The man who has been dubbed the “face of gentrification” stood before a testy crowd inside Mt Zion Pentecostal Church and presented his latest plan for their neighborhood.

Residents peppered him with questions. A few shouted. Questions spun into complaints.

Developer Ori Feibush has heard it all before. He’s accustomed to clashing with residents and neighborhood organizations over design and zoning issues.

Prior to his previous meeting with residents to discuss the project, a flyer circulated in the neighborhood urging people to “show Ori he can’t bully Point Breeze.”

On Monday, he and architect Ian Toner came to the church in Point Breeze to discuss their plans for for the two-story building across the street, current home to the Point Save Super Market. The building, which has vacant residential space on the top floor, “has outlived its use,” he told the crowd.

Feibush and Toner envision a four-story structure that would feature a dozen apartments. Each would have about 500 square feet of living space and rent for $800 to $1,000 per month.

“This is not the most financially lucrative option for the developer, but it’s also not the worst,” Feibush said.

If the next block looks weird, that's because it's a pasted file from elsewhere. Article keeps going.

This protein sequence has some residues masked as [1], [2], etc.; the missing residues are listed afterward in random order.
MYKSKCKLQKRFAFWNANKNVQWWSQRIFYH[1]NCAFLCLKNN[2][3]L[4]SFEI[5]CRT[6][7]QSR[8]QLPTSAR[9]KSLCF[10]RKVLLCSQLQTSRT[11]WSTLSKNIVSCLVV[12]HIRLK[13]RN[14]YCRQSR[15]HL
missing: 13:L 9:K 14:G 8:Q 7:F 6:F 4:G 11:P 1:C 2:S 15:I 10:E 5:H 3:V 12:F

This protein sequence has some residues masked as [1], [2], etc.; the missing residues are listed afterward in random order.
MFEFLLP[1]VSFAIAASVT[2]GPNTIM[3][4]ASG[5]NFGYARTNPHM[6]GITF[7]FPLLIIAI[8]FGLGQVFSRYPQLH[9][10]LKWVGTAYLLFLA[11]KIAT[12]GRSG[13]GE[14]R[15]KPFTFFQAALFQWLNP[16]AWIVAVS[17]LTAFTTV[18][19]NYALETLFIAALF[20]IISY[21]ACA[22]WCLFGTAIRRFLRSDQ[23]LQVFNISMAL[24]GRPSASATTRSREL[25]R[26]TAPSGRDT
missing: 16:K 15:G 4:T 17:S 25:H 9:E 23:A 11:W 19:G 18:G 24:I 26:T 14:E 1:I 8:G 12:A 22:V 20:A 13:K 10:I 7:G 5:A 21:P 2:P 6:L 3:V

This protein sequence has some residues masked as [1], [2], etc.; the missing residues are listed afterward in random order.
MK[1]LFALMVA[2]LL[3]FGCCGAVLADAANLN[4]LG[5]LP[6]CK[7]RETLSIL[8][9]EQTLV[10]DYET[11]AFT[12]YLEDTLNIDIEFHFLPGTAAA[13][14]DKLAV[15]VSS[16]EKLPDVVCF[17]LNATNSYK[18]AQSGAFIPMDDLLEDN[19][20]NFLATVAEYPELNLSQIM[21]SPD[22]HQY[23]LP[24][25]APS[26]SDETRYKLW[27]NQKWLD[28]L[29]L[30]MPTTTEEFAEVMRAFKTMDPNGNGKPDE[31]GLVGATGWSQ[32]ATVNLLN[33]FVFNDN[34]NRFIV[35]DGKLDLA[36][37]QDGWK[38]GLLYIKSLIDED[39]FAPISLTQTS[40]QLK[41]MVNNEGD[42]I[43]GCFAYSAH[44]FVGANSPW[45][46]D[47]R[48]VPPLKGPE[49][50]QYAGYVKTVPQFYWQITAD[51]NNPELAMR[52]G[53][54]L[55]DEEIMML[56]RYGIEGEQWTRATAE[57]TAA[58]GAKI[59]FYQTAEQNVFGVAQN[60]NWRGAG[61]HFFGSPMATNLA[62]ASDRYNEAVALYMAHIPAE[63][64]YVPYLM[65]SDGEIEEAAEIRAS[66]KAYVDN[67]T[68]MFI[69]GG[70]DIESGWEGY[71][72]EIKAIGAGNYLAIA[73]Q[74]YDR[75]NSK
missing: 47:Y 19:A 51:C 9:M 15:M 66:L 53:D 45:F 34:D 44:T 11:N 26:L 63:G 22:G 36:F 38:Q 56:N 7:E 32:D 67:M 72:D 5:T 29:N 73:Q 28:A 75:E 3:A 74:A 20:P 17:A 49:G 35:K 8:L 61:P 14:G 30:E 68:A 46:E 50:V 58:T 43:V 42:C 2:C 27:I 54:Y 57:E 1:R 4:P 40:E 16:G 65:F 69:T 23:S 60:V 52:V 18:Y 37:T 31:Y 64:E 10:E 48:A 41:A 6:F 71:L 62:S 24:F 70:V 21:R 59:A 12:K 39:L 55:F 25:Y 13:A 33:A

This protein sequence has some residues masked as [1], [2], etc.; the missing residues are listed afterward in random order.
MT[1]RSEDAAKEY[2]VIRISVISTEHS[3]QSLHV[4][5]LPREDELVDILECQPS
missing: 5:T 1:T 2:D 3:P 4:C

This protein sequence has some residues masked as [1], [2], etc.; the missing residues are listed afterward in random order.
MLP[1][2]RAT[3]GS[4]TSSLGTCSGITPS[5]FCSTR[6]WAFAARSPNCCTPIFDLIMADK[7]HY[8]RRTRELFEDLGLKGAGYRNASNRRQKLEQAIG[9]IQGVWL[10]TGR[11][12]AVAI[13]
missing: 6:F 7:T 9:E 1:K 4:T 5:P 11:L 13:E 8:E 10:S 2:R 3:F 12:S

The city’s Zoning Board of Adjustment rejected the original plan for the project, saying 15 studio apartments were too many and that the blueprints lacked the required bike parking or storage.

The revised plan has fewer apartments and includes a bike storage room for residents. The rejected plan had 15 studio apartments.

Still, some residents weren’t happy that the project hasn’t’ been designed to accommodate families. One resident asked whether the project would create local construction jobs and not handled by an outside contractor.

Dr. Andre Ford, Vice President of the South Philadelphia HOMES RCO Zoning Committee, had to ask for quiet several times throughout the hour-long meeting.

In order to add the residential space, two additional floors would be added to the building while still preserving the character of the existing building, Toner said.

“It’s going to be very glassy and open, and present a different character,” Toner told the crowd. “We’re not going to make it look like we took a two story building and stretched it. It’s going to be very obvious. It’ll create a nice juxtaposition.”

But a few neighbors of the potential new building said they don’t want another “glass box” on Point Breeze Avenue.

“My concern with this project is that [Feibush] will put what he wants and not what the community wants,” said neighbor Theresa McCormick.

The revised plan for the building, which is owned by Feibush, must still win the approval of the Zoning Board of Adjustment.

Feibush acknowledged that he takes a beating at every meeting and that this is all part of the process to build something new in Point Breeze. 

“There has not been a single developer that has ever come to the neighborhood and built a mixed-use development,” he said.